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All Saints' Church, Oystermouth, Swansea, Glamorgan

Denomination: Anglican

Dedication: All Saints (but see Note 1)

Built: 13th century
Extended: 1860
Photography: Edward Llewellyn-Jones
Date: 1 April 2011
Camera: Sony DSC-WX1 digital

Note 1: All Saints, Oystermouth . . . may have originally been dedicated to St Illtud.
[Source: The People of Gower, by Derek Draisey, Draisey Publishing, Swansea, 2003; ISBN 0-9546544-0-4]

Note 2: There has been a church at Oystermouth since the days of the Celtic church, as this church is mentioned by Nennius in the 9th century. It is probable that there was a llan here before the ninth century, and conceivable that the present building is on the original site. Beside, or beneath the church, was a Roman building with a tessellated floor, fragments from which have been found at various times. The north aisle of the present building was the original church until it was enlarged in 1860. The architecture of the present south aisle is typical of the Early English architectural period and the eastern end is a good example of early 13th century design. Following the Norman occupation of Gower, the church was granted to the Abbey of St Peter at Gloucester. In 1367 the church was transferred to the Hospital of St David in Swansea, which retained it until its suppression in 1540. Within the church can be seen some fragments of Roman mosaic, an early font and a pillar piscina.
[Source: The Churches and Chapels of Gower, The Gower Society, Llandybie, 2007; ISBN 0-902767-39-9]

All Saints' Church, Oystermouth

Note 3: The tower, long nave, and chancel are all probably of 13th century origin although the tower top and several windows are late medieval. The chancel has three east lancets and contains a pillar piscina. It and the nave now form a south chapel and aisle to a large new late 19th century church. There is a scalloped Norman font.
[Source: The Old Parish Churches of Gwent, Glamorgan & Gower, by Mike Salter, Folly Publications, Malvern, Worcestershire, 1991; ISBN 1-871731-08-9]

All Saints' Church, Oystermouth
Above: Altar in the Lady Chapel – formerly the sanctuary of the original ancient church.

Note 4: Oystermouth Parish Church, dedicated to All Saints. Situated about the centre of the parish. Supposed to have been consecrated centuries ago, but age unknown. Under what circumstances consecrated or licensed: the Minister cannot tell, save and except its being consecrated to the worship of Almighty God and dedicated to his service.Remarks: The congregation fluctuates from 200 to a full Church (600). The service from Easter to November are Morn. 11; –aft. 3., from November to Easter 11 in the morning.
[Source: The Religious Census of 1851 – A Calendar of the Returns Relating to Wales: Volume I, South Wales, transcription edited by Ieuan Gwynedd Jones and David Williams, University of Wales Press, Cardiff 1976; ISBN 0-7083-0619-5]

All Saints' Church, Oystermouth
Above: The impressive Reredos immediately behind the High Altar was designed by G. B. Beadle of Faith Craft Works, London.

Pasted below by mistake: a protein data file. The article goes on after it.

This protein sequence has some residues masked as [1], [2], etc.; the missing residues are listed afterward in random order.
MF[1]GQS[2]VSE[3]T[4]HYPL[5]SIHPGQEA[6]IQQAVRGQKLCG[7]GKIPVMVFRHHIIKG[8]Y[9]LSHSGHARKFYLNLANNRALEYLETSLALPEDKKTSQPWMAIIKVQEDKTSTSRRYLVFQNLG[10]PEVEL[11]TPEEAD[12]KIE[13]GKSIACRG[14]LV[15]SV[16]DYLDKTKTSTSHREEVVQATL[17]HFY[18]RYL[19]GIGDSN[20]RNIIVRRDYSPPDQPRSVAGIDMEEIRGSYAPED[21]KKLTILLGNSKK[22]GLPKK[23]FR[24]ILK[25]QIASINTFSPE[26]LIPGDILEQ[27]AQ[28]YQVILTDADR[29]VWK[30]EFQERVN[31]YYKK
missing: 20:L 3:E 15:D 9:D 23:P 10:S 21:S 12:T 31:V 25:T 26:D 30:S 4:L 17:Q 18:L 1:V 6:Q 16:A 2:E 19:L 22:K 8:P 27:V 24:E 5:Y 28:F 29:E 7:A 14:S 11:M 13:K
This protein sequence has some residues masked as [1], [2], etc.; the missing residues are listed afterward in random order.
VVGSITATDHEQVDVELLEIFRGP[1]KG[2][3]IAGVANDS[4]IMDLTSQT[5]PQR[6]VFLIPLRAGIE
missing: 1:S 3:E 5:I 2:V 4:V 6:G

It was dedicated on 1 November (All Saints Day) 1951.

Note 5: In 1141, Maurice, son of William de Londres, made a gift of the income of Oystermouth Church to St Peter's Abbey at Gloucester. The family expired in the male line in the early 13th century and, in a charter of 1306, Oystermouth is not listed as a fief, but as a demesne manor of the lords of Gower.
[Source: A History of Gower, by Derek Draisey, Logaston Press, Almeley, 2002; ISBN 1-873827-13-X]

All Saints' Church, Oystermouth All Saints' Church, Oystermouth
The bell (above right) is part of an historic ring of bells brought to Swansea from Santiago, Chile, 150 years ago. It is thought the bells were
shipped to Chile by Jesuit missionaries in the early 19th century, and hung in the tower of the Church of  'La Campania de Jesus' in Santiago.

Note 6: Fragments of mosaic pavement in All Saints' church suggest that the church was built on the site of a Roman villa. The churchyard contains the grave of Thomas Bowdler (1784-1825), the English physician notorious for 'bowdlerizing' the works of Shakespeare – i.e. expunging everything 'which cannot with propriety be read aloud in a family; Bowdler spent the last 15 years of his life at Rhyddings House ib Swansea's Brynmill area.
[Source: The Welsh Academy Encylcopaedia of Wales, edited by John Davies, Nigel Jenkins, Menna Baines, Peredur I. Lynch, Unversity of Wales Press, Cardiff, 2008; ISBN 978-0-7083-1953-6]

See here for further details of Thomas Bowdler.

The theme of the window (below left) is 'Putting on the whole armour of God' as described by St Paul in Ephesians 6. The window on the right, representing Gentleness, Love and Patience, commemorates Dame Catherine Prudence, wife of Sir Jonh J. Jenkins MP, who died 29 June 1900.

All Saints' Church, Oystermouth All Saints' Church, Oystermouth

For further information about All Saints' Church, visit the Parish of Oystermouth website.

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